2008-02-29 / Front Page

Sharp Local Reaction To Bell Trial

By Nicholas Briano

Few people knew the name Sean Bell until his wedding day. Until then, the Far Rockaway resident was just another face in the crowd.

Right after the shooting in 2003, Bell's fiancée, Nicole Paultry Bell, is shown with City Councilman James Sanders and other locals at a press conference in Far Rockaway. Right after the shooting in 2003, Bell's fiancée, Nicole Paultry Bell, is shown with City Councilman James Sanders and other locals at a press conference in Far Rockaway. That all changed, however, when the 23-year-old unarmed man was gunned down by undercover NYPD officers outside a Jamaica strip club where he was being feted by his friends at his bachelor party.

His death and the trial of three of the undercover officers have become national news, and his fiancée has become a has become a celertity through her TV appearances.

Even more than a year after the shootings, emotions run as high as they did on the night he was killed and two of his friends were wounded.

Bell lived with his fiancé at 91 Beach 27 Street in Far Rockaway. On November 25, 2006, he was attending his bachelor party at the Club Kalua in Jamaica when a confrontation with police outside the club ended in gunfire. According to police, Bell and two of his friends, Joseph Guzman, 31 and Trent Benefield, 24, left the club and got into Bell's car. They drove about half a block and turned a corner where, at the intersection of 94 Avenue and Liverpool Street, their car struck an unmarked police minivan carrying several undercover officers.

Bell was reportedly being followed by an undercover officer who was in the club and who later told police officials that he heard one of the men in Bell's group say something about getting a gun.

After hitting the minivan Bell's car backed up and hit the pursuing officer, who was on foot. The car then reversed and hit the van again, according to police reports.

Prosecutors from the Queens District Attorney's Office argued in their opening statement that the police officers, who fired 51 shots at the car, were reckless and committed a crime.

Their defense counsel argued that the cops believed that Bell and his friends were armed and looking for trouble that night.

The police officers, who were refused a change of venue, requested a bench trial. Judge Arthur Cooperman will decide their fate.

The case has sparked much interest in Rockaway and many locals have stated their opinions on the guilt or innocence of the officers.

A number of local politicians and activists spoke to The Wave this week, as the trial progresses into its second week of testimony.

Councilmember James Sanders, Jr., is often outspoken about violence in Far Rockaway and is confident that the trial will provide justice and answers for Bell's family.

"It is good to see the wheels of justice moving," Sanders said. "Hopefully, this trial will bring about healing to the Bell family and the community."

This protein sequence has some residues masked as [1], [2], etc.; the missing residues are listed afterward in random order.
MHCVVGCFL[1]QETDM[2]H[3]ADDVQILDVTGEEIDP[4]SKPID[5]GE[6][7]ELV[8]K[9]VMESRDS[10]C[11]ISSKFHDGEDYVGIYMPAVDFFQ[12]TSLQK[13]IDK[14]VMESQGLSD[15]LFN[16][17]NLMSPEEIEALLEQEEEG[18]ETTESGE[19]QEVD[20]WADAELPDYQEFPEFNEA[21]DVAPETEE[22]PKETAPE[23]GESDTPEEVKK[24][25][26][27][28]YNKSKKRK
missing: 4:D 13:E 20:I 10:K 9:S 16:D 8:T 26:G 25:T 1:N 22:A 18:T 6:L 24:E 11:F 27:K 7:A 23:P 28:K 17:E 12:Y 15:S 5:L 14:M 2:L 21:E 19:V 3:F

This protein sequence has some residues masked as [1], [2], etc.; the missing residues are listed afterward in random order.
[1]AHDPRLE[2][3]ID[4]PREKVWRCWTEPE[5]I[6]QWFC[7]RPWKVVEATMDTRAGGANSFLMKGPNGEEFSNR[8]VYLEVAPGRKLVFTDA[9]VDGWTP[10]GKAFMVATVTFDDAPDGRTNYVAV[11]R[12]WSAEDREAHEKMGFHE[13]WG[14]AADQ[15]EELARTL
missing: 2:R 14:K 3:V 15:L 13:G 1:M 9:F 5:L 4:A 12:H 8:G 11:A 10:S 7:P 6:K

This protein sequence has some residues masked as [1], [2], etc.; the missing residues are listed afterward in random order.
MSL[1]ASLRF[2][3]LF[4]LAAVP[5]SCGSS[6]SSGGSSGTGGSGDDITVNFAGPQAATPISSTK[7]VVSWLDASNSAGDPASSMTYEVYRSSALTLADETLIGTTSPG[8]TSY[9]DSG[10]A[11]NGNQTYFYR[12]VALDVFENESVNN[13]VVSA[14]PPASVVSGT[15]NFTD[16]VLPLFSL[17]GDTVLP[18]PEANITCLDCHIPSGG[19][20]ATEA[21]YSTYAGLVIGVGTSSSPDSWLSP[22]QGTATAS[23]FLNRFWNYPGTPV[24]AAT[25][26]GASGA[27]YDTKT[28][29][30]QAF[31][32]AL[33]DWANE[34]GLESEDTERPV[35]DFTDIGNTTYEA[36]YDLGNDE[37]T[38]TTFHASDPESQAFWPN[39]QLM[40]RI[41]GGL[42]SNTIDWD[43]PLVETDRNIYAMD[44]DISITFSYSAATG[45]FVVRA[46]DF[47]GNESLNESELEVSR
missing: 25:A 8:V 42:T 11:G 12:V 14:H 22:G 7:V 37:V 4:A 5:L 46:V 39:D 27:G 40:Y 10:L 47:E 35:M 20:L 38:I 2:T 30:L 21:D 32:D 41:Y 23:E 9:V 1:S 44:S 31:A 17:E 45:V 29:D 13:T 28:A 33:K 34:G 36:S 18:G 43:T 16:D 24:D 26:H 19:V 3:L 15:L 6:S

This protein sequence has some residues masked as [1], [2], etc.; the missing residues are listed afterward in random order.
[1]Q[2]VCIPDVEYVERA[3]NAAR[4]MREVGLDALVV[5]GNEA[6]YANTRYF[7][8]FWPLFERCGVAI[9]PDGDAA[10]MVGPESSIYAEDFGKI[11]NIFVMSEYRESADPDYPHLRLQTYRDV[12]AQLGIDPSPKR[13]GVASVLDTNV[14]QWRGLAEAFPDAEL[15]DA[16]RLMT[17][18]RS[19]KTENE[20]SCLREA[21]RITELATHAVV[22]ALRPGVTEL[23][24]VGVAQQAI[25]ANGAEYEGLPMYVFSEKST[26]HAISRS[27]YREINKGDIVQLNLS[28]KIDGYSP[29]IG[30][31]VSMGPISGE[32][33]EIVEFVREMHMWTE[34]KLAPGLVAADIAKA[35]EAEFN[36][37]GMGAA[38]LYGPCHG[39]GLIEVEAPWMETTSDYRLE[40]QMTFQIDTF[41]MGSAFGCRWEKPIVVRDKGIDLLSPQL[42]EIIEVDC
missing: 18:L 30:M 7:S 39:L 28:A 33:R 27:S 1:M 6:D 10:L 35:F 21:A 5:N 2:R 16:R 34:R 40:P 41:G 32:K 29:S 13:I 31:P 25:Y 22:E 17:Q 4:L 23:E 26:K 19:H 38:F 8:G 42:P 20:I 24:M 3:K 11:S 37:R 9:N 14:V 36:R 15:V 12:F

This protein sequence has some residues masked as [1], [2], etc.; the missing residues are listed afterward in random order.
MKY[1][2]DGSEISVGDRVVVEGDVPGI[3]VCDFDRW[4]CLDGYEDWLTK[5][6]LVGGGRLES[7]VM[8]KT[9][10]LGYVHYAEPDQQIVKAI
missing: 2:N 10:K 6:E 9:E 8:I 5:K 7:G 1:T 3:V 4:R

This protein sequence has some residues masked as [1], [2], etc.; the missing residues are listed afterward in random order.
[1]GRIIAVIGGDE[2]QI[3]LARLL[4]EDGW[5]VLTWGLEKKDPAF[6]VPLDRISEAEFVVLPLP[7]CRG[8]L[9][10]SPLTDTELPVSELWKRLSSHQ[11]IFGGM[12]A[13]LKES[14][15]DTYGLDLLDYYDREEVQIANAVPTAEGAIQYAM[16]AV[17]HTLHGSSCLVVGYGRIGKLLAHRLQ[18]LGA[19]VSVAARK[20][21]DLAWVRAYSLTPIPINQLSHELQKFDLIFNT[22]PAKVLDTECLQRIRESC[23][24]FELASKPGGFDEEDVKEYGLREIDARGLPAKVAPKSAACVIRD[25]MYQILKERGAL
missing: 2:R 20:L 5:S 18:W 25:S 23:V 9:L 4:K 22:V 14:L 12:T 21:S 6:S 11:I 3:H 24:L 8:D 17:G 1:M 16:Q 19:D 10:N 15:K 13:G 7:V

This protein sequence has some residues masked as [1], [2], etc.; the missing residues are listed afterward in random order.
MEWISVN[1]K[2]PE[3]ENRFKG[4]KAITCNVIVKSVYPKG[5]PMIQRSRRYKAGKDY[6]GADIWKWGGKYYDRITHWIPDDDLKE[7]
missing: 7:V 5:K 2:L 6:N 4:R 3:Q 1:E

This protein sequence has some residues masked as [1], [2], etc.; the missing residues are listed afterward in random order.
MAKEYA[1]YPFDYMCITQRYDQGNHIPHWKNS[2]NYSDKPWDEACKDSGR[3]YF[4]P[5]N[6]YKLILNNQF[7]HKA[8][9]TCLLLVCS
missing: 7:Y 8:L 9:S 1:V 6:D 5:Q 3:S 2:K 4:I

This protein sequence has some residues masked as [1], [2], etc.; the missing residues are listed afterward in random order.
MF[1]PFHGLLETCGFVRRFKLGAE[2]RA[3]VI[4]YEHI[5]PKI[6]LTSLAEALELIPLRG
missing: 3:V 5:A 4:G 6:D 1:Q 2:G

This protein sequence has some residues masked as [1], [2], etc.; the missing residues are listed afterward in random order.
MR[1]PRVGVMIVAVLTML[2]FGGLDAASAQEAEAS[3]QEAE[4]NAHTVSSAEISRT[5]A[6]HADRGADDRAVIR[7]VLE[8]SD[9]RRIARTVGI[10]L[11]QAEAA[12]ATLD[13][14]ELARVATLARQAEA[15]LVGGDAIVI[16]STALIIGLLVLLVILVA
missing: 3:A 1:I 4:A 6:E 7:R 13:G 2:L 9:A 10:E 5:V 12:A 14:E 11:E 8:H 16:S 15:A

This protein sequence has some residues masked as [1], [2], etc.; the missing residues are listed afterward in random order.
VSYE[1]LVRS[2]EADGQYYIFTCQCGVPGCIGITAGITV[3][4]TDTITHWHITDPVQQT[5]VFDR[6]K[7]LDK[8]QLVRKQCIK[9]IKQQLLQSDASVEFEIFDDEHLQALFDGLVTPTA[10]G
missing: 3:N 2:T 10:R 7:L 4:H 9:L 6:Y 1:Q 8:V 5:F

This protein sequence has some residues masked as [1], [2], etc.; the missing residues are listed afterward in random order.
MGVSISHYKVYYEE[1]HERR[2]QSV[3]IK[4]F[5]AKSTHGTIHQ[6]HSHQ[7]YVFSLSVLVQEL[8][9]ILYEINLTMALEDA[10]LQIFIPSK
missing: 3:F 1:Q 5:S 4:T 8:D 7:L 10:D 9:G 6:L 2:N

Far Rockaway Congressman Gregory Meeks commented as well when asked if the police acted unjustly.

"Absolutely," Meeks said. "Fifty shots? That's well beyond the point of justification."

Both Meeks and Sanders say Bell's death horrified Far Rockaway and the community is eagerly awaiting justice.

"People were shocked and horrified that something like this could happen," Sanders said. "The family and community wanted answers on how this could have ever happened."

Meeks agrees.

"I think that individuals are hoping for a verdict that is appropriate with justice," Meeks said.

Those answers will come soon as the trial continues and the officers meet their eventual fates, which could include as much as 25 years behind bars.

Meeks says he will be listening very closely to what transpires inside the Queens courtroom.

"I, along with the rest of the community, will be listening attentively to what takes place," Meeks said. "It is hard to believe that 50 shots can be fired and not have anyone guilty of some crime."

The three officers, already guilty in the eyes of many locals, are detectives Michael Oliver, 36, Gescard Isnora, 29, and Marc Cooper, 40.

Oliver and Isnora face 25 years in prison. Oliver, who had been outside the club, fired 31 times, hitting all the victims. Isnora fired 11 times. Cooper, on the other hand, fired only four shots, hitting no one and has been charged with reckless endangerment, which carries a maximum of a year in prison.

The defendants' future will be decided by a judge and not a jury due to the massive amount of negative public opinion the case has attracted. Sanders feels justice will be served regardless of whether a jury decides the outcome.

"Every defendant has the right to a fair trial by judge," Sanders said. "The community is eagerly anticipating justice."

Whether or not the detectives are sent to prison, Sanders still wishes, above all, that the pain caused by the incident can subside and heal.

"It is a sad day and I wish we would not have this problem," Sanders said. "But rather, Bell should have been celebrating his one year anniversary with his wife and children."

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